Biden pledges $60M for hurricane-ravaged Puerto Rico
U.S. president will also visit Florida on Wednesday in wake of Hurricane Ian
U.S. President Joe Biden promised to "rebuild it all" after arriving in Puerto Rico on Monday to survey damage from Hurricane Fiona, as tens of thousands of people remain without power two weeks after the storm hit.
"I'm committed to this island," he said after receiving a briefing from local officials, acknowledging that Fiona was only the latest in a string of disasters that have battered the U.S. territory in recent years.
"Puerto Ricans are a strong people," Biden said. "But even so, you have had to bear so much, and more than need be, and you haven't gotten the help in a timely way."
Power has been restored to about 90 per cent of the island's 1.47 million customers, but more than 137,000 others, mostly in the hardest hit areas of Puerto Rico's southern and western regions, continue to struggle in the dark. Another 66,000 customers are without water.
The weather remained ominous as Biden spoke. Thunder rumbled and lightning flashed in the distance.
"I don't want the headline to read, 'Biden brings storm to Puerto Rico,'" he joked. "So I'm gonna maybe have to cut this a little short."
Biden has pledged that the U.S. government will not abandon Puerto Rico as it starts to rebuild again, five years after the more powerful Hurricane Maria devastated the island in 2017.
Biden announced that the administration will provide $60 million US through last year's bipartisan infrastructure law to help Puerto Rico shore up levees, strengthen flood walls and create a new flood warning system so the island will be better prepared for future storms.
Florida also reeling from storm damage
People in Florida also faced another week without power, and others were being rescued from homes inundated with lingering floodwaters in the aftermath of Hurricane Ian.
Frustrations mounted in the path that the storm cut through Florida, and the hurricane's remnants, now a nor'easter, weren't done with the U.S.
The mid-Atlantic and northeast coasts were getting flooding rains. Forecasters said the storm's onshore winds could pile even more water into an already inundated Chesapeake Bay and threatened to cause the most significant tidal flooding event in Virginia's Hampton Roads region in more than a decade.
Norfolk and Virginia Beach declared states of emergency as they watched to see how bad Monday's tides would be. Coastal flooding was possible from North Carolina's Outer Banks to Long Island, the National Weather Service said.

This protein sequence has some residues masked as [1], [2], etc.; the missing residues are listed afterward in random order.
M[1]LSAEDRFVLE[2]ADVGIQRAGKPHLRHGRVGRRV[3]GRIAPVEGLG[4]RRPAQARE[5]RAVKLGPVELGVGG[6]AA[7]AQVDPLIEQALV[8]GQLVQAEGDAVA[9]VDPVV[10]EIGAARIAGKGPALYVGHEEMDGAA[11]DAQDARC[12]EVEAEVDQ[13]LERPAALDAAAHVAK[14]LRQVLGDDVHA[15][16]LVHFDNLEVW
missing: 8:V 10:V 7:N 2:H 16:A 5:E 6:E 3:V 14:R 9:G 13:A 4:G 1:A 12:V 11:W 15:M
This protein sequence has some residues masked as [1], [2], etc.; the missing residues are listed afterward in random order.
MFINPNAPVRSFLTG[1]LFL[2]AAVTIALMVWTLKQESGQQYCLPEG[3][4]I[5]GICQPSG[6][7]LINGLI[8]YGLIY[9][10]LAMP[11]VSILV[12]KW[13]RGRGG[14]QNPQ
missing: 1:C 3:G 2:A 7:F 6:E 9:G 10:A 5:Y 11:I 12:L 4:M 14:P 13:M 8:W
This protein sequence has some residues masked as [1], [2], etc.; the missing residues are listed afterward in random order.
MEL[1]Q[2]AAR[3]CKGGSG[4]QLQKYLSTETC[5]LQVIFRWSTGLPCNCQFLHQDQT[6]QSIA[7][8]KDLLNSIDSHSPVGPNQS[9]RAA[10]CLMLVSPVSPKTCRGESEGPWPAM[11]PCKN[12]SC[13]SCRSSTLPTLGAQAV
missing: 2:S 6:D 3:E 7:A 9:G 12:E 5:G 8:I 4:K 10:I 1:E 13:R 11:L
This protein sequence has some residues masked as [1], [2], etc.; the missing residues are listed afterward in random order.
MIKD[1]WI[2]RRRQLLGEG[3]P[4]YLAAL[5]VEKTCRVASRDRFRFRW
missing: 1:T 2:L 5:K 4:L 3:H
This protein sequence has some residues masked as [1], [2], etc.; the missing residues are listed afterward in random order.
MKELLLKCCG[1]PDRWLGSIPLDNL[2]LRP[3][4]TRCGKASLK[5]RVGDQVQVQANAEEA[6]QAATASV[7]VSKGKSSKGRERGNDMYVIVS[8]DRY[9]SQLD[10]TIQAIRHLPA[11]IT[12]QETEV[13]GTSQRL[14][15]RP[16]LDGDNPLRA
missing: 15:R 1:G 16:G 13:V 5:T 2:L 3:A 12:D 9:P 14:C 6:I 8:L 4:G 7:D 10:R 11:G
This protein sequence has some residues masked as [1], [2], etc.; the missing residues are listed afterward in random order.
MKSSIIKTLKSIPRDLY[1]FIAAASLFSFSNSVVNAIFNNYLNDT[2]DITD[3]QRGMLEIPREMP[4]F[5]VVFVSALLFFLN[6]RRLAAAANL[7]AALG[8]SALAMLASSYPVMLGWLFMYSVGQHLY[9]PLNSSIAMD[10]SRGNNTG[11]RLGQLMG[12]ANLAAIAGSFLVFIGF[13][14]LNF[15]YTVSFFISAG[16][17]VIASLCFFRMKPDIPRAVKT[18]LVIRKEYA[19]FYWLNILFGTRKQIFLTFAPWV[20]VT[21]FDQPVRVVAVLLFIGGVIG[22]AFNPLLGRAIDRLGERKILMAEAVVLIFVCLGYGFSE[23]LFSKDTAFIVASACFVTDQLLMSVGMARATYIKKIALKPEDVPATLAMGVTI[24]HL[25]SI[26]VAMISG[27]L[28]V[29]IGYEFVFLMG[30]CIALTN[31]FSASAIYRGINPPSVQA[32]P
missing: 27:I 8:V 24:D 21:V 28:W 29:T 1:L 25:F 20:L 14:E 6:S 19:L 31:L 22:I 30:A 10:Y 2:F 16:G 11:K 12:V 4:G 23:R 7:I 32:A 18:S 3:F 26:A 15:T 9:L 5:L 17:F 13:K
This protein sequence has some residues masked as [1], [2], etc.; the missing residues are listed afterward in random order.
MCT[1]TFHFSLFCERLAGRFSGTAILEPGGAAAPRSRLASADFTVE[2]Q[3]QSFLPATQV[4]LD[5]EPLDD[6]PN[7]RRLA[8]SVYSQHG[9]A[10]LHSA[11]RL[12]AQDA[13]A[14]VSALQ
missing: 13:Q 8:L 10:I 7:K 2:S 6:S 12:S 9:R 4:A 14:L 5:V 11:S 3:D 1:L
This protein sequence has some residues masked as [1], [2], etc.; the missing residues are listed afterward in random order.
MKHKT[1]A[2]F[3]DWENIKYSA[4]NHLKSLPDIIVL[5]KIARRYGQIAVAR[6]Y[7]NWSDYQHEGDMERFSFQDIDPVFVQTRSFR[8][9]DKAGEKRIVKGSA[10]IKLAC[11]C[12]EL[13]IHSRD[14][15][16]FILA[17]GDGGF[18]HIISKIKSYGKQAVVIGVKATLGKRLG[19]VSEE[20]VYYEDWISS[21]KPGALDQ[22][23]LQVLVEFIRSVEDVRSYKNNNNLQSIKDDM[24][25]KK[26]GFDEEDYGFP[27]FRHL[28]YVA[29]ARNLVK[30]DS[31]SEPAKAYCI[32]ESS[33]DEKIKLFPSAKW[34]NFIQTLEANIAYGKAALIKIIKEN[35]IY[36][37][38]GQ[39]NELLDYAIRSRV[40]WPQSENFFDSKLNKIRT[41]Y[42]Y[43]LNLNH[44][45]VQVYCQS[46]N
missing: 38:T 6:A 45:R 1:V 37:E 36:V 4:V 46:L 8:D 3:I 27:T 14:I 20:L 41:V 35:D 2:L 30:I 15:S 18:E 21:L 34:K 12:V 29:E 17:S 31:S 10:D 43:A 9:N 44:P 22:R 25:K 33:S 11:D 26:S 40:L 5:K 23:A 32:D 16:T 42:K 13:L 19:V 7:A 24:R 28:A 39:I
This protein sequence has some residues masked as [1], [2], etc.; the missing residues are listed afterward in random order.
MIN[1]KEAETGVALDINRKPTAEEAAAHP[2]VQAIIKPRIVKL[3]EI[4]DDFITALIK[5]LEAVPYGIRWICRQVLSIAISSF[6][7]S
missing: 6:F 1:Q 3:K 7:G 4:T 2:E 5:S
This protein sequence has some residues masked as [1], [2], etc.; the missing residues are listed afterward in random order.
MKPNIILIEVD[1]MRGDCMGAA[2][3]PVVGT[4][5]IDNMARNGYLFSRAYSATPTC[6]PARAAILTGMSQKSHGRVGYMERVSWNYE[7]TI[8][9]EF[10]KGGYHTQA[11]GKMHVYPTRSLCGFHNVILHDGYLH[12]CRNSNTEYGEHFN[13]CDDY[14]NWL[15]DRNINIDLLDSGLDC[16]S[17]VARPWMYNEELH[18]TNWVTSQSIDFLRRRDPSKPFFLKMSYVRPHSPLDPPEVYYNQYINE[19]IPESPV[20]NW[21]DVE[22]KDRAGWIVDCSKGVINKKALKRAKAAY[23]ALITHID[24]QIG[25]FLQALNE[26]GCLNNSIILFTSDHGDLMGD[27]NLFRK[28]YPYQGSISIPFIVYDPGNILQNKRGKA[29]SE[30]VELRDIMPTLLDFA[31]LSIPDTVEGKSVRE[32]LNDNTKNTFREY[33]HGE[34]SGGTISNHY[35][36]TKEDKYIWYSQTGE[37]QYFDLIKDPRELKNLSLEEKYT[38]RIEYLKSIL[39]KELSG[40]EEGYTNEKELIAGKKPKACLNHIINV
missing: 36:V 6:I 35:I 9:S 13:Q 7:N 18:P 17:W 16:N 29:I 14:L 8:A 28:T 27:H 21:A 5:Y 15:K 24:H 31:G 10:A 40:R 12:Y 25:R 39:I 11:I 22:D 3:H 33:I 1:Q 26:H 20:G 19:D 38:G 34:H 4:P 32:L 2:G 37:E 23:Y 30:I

At least 68 people have been confirmed dead — 61 in Florida, four in North Carolina and three in Cuba — since Ian made its first landfall on the Caribbean island on Sept. 27 and in Florida a day later.
Search-and-rescue efforts were still ongoing Monday in Florida. More than 1,600 people have been rescued statewide, according to Florida's emergency management agency.
Fort Myers Beach Mayor Ray Murphy told NBC's Today Show that residents who evacuated were largely being kept away from their homes because of searches likely to last a few more days.
Washed-out bridges to barrier islands, flooded roadways, isolated cellphone service and a lack of water, electricity or the internet left hundreds of thousands still isolated. The situation in many areas wasn't expected to improve for several days because waterways were overflowing, leaving the rain that fell with nowhere to go.
In DeSoto County, northeast of Fort Myers, the Peace River and tributaries reached record high levels.
Many residents in the rural county of about 37,000 people could only be reached by boat. What roads remained above water were blocked, according to the Nassau County Sheriff's Office, which was assisting with the efforts.
"Right now we working on creating teams to help find stranded residents, and we are dispatching ATVs to help get rid of debris on roadways that were impossible to travel over," deputies wrote in a Facebook post.
In rural Seminole County, north of Orlando, residents donned waders, boots and bug spray to paddle to their flooded homes on Sunday.
Ben Bertat found 10 centimetres of water in his house by Lake Harney after kayaking there.
600,000 Florida homes, businesses still without power
"I think it's going to get worse because all of this water has to get to the lake," Bertat said, pointing to the water flooding a nearby road. "With ground saturation, all this swamp is full and it just can't take any more water. It doesn't look like it's getting any lower."
About 600,000 homes and businesses in Florida were still without electricity on Monday morning, down from a peak of 2.6 million. But that is still nearly the same amount of customers in all of Rhode Island.
The current goal is to restore power by Sunday to customers whose power lines and other electric infrastructure is still intact, Kevin Guthrie, director of Florida's Division of Emergency Management, said Monday. It does not include homes or areas where infrastructure needs to be rebuilt.
U.S. President Joe Biden and his wife, Jill Biden, plan to visit the state on Wednesday.
In Virginia, the U.S. navy postponed the first-ever deployment of the U.S.S. Gerald R. Ford, the country's most advanced aircraft carrier, according to a statement from the navy's 2nd Fleet. The carrier and other U.S. ships were scheduled to leave Norfolk on Monday for training exercises in the Atlantic Ocean with vessels from other NATO countries.
Coast Guard, municipal and private crews have been using helicopters, boats and even Jet Skis to evacuate people over the past several days.
After moving across Florida, Ian made another landfall in the U.S. in South Carolina as a much weaker hurricane. Officials said on Monday that crews were finishing removing sand from coastal roads and that nearly all power had been restored.